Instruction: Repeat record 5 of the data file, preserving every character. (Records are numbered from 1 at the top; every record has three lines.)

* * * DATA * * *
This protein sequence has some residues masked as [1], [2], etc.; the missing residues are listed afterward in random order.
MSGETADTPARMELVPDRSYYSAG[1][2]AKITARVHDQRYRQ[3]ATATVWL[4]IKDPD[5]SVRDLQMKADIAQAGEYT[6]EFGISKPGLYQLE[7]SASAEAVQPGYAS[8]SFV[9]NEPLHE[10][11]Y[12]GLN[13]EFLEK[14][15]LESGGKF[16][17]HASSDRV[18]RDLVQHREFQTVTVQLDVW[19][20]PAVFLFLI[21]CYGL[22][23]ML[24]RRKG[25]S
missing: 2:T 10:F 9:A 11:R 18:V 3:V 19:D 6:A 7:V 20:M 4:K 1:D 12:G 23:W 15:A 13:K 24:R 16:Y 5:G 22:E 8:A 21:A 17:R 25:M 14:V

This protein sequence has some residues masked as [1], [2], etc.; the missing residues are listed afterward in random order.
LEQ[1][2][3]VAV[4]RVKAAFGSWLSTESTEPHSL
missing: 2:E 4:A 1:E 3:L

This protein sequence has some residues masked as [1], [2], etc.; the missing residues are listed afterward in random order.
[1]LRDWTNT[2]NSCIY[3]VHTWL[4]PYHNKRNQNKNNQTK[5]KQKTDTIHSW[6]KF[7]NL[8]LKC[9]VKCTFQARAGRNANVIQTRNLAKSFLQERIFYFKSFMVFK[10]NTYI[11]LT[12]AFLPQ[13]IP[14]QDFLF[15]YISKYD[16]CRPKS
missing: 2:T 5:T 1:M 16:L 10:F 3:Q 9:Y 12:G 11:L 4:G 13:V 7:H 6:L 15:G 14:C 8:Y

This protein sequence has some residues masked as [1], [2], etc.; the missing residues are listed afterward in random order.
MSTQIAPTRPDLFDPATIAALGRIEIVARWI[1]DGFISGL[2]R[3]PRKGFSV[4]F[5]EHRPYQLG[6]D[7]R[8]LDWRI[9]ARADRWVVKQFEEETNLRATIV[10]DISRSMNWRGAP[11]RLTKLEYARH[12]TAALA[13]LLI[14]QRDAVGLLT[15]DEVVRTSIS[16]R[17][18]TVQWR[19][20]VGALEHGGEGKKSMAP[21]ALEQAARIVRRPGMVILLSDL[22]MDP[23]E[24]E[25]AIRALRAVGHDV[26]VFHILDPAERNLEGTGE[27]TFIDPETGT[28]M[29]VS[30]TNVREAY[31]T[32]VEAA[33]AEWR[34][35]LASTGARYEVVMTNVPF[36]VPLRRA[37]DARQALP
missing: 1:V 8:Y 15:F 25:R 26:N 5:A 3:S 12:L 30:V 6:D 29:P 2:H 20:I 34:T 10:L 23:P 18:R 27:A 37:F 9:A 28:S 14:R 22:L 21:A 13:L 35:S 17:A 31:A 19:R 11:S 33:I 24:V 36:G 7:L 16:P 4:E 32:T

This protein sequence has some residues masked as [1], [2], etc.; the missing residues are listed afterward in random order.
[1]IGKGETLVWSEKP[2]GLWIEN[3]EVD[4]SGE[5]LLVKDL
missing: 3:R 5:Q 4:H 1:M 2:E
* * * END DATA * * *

This protein sequence has some residues masked as [1], [2], etc.; the missing residues are listed afterward in random order.
[1]IGKGETLVWSEKP[2]GLWIEN[3]EVD[4]SGE[5]LLVKDL
missing: 3:R 5:Q 4:H 1:M 2:E